CHARLESTON, W.Va. -- Schools offer many electives for students: art, music, theater and more. There are some courses that are required, though, like English, science, math, history and even Spanish.
Yes, Spanish. For a student in high school to receive his or her diploma, a foreign language is imperative.
Some schools have a larger variety of foreign language courses students can sign up for, such as French, German and Latin. However, some students say that another choice should be offered too: sign language.
"Sign language is like any other form of speech, except you speak with your hands instead of your mouth. To me, it is just as necessary as Spanish or French, if not more," said Scott High School freshman Alyssa Smith.
Smith is a member of the school's Partners Club, which helps special needs students socialize around school. She joined at the beginning of the year and is already showing eruditeness from watching the club's deaf and mute members.
Sign language can be of vital importance to anyone who wishes to obtain an occupation in the fields of education, government, health, recreation, social services and therapy. It is also frequently used in conference and courtroom settings.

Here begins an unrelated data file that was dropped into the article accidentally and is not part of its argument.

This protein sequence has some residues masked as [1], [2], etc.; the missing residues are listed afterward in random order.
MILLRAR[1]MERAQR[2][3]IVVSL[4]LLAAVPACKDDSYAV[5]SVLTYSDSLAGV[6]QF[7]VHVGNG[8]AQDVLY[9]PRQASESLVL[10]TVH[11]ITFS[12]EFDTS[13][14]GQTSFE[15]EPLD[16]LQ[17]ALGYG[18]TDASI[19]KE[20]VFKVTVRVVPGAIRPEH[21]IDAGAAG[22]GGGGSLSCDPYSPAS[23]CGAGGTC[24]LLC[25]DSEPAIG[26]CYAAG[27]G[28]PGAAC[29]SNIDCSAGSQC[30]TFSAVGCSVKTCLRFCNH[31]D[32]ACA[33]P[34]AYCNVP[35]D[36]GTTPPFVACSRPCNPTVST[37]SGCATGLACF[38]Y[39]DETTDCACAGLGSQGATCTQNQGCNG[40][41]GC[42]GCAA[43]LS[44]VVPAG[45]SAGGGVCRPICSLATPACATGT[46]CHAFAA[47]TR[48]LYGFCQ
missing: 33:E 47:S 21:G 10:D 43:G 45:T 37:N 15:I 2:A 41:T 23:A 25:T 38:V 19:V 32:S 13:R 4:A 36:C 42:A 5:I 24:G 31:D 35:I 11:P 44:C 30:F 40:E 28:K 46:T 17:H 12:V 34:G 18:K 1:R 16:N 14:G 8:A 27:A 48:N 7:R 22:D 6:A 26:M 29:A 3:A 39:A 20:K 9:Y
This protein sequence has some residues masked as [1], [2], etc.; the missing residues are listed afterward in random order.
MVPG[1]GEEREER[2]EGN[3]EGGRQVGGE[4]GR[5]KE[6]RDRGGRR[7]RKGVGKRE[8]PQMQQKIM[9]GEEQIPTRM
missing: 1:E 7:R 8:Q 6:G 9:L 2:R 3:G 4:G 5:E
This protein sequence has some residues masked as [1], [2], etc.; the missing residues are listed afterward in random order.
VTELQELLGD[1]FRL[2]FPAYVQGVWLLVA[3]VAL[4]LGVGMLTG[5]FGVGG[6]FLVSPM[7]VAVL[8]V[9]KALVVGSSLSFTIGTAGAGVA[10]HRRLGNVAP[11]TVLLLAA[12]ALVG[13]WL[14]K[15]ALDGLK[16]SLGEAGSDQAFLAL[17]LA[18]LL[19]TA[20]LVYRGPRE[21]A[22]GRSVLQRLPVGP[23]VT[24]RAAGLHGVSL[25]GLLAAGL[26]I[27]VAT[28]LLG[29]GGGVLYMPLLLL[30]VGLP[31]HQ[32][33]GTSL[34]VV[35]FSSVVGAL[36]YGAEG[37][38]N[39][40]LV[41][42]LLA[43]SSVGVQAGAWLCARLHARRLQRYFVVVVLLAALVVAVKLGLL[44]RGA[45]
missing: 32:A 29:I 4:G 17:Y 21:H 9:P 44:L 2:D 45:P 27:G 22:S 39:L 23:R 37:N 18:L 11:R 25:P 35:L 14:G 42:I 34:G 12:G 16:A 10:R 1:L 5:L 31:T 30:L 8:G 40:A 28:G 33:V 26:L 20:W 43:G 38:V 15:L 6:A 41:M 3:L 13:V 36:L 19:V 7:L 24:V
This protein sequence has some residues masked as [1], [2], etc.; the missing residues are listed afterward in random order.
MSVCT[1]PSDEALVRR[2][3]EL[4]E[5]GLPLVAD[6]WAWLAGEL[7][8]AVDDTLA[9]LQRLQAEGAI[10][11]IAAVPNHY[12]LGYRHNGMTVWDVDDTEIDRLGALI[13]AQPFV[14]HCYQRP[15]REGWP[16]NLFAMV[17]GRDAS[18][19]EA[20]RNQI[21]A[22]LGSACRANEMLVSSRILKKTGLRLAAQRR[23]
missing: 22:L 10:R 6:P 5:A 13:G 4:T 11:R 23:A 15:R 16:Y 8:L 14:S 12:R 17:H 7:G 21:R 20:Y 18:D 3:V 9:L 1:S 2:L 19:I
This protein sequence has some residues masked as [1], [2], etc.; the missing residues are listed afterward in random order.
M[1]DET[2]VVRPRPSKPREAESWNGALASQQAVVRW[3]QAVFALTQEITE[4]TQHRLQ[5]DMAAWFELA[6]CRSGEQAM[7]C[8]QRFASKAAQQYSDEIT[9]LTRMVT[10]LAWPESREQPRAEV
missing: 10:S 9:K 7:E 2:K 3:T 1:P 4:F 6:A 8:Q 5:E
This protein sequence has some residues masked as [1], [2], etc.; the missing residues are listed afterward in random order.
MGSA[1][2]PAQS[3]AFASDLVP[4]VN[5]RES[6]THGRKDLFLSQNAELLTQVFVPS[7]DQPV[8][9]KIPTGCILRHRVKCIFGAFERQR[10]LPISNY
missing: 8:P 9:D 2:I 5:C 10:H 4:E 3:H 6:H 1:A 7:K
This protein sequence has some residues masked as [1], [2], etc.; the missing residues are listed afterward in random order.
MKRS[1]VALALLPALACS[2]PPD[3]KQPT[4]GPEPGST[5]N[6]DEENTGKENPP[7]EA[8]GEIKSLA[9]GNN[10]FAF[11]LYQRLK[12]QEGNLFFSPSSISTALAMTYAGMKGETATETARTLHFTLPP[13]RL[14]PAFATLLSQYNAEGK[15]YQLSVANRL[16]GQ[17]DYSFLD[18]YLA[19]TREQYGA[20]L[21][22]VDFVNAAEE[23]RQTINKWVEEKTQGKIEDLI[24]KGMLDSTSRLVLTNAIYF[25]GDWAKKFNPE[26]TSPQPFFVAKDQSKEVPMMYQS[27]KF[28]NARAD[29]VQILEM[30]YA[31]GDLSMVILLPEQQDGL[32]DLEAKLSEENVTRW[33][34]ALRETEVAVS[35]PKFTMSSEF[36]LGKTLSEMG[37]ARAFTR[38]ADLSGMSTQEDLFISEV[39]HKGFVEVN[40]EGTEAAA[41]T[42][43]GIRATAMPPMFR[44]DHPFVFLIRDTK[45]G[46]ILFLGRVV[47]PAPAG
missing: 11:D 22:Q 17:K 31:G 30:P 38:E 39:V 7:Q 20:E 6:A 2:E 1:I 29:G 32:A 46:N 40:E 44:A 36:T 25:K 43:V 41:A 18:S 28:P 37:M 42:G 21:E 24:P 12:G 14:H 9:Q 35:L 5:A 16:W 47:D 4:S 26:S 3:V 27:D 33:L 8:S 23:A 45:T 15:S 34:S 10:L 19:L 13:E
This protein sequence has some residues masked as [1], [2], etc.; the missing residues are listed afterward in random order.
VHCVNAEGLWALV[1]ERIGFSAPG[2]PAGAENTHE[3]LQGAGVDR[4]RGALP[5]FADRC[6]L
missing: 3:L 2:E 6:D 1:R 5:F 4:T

Some jobs don't require very much sign language or any at all, but it is still an important skill. How wonderful would it be to talk to someone who can't speak or hear? It would make that person feel more invited, more respected.
The communication barrier is a problem for some students at Scott. Freshman Katie Clendenen said, "When some of my best friends bring their [deaf or mute] partner to me, I feel like I'm just waving and smiling the whole time due to my lack of knowledge in the art of signing."
Other students at Scott feel the same. They believe creating a sign language class will decrease these awkward moments between partner and helper.